Ann’s perspective works best because her faulty memory makes her an unreliable narrator. I wanted readers to feel the tension and the worry of not knowing what she was going to do or say, or if they could trust her version of events. I love ambiguity and subtlety in a story, and so many novels with multiple narrators or an omniscient narrator go overboard and reveal more than is necessary. It’s kind of a TMI situation for me. And I guess I am somewhat obsessed with first-person unreliable narrators, as Standing Still had one too!

You are a former creative director with a specialization in marketing to women. The Bird House is primarily about women, told from a woman’s perspective. Do you think you will ever write a novel from a man’s perspective? Or would you rather stick to what you know best?

Well, I admit I have a righteous feminist streak, almost as if I was born in another era. I just really feel the indignation and the struggle deeply. Writing male characters can be a joy, but overall, there are so many more women’s stories I want to explore.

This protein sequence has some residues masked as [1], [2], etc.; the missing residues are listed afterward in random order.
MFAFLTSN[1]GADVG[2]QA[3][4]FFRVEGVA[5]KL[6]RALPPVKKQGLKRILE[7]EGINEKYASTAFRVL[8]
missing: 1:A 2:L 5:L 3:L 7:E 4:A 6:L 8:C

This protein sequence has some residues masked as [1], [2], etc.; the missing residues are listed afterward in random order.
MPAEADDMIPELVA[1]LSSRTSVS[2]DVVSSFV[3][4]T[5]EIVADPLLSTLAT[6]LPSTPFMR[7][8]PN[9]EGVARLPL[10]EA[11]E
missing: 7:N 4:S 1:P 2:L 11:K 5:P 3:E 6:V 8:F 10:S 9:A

Your first novel, Standing Still, deals with anxiety disorders and abduction, while characters in The Bird House cope with Alzheimer’s and the death of a child. Why did you choose to pair these dark subject matters in both your novels?

My agent once told me that I was “obsessed with what’s hidden.” I’m also obsessed with the things I’m afraid of—which are fairly numerous! If you combed through the magazine articles and newspapers I read, the movies I see, the TV I watch—you’d see immediately I have a fascination with gritty stuff—crime and police, mysteries. By melding them into my work, I’m shedding some feminine, suburban, maternal light on them.